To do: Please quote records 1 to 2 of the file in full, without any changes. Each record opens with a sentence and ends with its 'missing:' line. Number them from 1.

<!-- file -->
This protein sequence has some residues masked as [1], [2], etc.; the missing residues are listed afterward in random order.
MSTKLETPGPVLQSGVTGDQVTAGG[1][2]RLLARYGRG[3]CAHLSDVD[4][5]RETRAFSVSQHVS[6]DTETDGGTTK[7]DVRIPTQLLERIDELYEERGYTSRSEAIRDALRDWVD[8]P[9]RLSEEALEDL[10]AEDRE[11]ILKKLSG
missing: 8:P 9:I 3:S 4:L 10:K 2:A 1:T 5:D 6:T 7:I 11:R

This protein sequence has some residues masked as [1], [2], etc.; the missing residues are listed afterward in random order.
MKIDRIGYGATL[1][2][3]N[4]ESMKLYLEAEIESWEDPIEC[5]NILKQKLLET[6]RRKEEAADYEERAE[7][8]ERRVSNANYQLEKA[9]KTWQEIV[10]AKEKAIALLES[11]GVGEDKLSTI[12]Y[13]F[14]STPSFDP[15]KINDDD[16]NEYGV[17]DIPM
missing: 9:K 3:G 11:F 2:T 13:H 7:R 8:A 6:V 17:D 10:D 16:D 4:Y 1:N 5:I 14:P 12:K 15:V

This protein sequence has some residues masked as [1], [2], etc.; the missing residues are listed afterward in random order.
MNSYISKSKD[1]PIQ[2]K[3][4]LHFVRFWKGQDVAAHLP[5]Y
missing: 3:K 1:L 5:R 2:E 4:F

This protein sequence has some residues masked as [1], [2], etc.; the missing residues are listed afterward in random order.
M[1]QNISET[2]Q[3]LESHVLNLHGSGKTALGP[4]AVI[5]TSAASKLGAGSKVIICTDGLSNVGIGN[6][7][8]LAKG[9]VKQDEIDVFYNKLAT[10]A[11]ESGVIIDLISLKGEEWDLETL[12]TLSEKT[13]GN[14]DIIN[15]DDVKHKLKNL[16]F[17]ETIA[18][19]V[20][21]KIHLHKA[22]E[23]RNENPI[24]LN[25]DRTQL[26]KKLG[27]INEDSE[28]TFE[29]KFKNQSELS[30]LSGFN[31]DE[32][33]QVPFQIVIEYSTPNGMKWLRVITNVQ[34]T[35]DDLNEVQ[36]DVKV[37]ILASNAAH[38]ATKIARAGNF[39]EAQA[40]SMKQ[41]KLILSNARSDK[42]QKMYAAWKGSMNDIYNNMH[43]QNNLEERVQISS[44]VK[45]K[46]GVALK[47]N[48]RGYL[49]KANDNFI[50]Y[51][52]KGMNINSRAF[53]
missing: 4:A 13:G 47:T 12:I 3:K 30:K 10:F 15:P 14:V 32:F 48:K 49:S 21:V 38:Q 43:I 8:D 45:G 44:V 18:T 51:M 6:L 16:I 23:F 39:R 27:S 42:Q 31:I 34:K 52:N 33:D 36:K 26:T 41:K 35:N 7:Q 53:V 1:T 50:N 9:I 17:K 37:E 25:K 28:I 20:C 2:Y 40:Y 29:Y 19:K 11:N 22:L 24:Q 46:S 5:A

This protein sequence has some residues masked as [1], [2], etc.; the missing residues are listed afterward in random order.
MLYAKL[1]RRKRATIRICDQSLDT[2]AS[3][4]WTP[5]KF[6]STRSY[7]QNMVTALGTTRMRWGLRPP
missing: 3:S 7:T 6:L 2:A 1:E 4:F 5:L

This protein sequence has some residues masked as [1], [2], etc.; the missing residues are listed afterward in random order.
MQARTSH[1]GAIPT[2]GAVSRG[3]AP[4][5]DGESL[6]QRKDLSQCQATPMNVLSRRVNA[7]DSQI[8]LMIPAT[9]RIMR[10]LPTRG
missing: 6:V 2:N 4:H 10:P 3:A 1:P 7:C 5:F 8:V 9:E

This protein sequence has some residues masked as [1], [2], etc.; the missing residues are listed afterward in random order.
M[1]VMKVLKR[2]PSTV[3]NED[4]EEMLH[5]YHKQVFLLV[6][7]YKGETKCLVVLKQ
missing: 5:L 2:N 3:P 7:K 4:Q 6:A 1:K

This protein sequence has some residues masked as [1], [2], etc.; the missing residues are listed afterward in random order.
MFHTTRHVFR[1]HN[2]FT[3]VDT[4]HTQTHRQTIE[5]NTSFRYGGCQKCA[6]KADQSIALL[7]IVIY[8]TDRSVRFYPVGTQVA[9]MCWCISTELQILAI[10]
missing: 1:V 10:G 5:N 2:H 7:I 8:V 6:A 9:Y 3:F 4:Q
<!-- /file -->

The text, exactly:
This protein sequence has some residues masked as [1], [2], etc.; the missing residues are listed afterward in random order.
MSTKLETPGPVLQSGVTGDQVTAGG[1][2]RLLARYGRG[3]CAHLSDVD[4][5]RETRAFSVSQHVS[6]DTETDGGTTK[7]DVRIPTQLLERIDELYEERGYTSRSEAIRDALRDWVD[8]P[9]RLSEEALEDL[10]AEDRE[11]ILKKLSG
missing: 8:P 9:I 3:S 4:L 10:K 2:A 1:T 5:D 6:T 7:I 11:R

This protein sequence has some residues masked as [1], [2], etc.; the missing residues are listed afterward in random order.
MKIDRIGYGATL[1][2][3]N[4]ESMKLYLEAEIESWEDPIEC[5]NILKQKLLET[6]RRKEEAADYEERAE[7][8]ERRVSNANYQLEKA[9]KTWQEIV[10]AKEKAIALLES[11]GVGEDKLSTI[12]Y[13]F[14]STPSFDP[15]KINDDD[16]NEYGV[17]DIPM
missing: 9:K 3:G 11:F 2:T 13:H 7:R 8:A 6:V 17:D 10:D 16:D 4:Y 1:N 5:I 14:P 12:K 15:V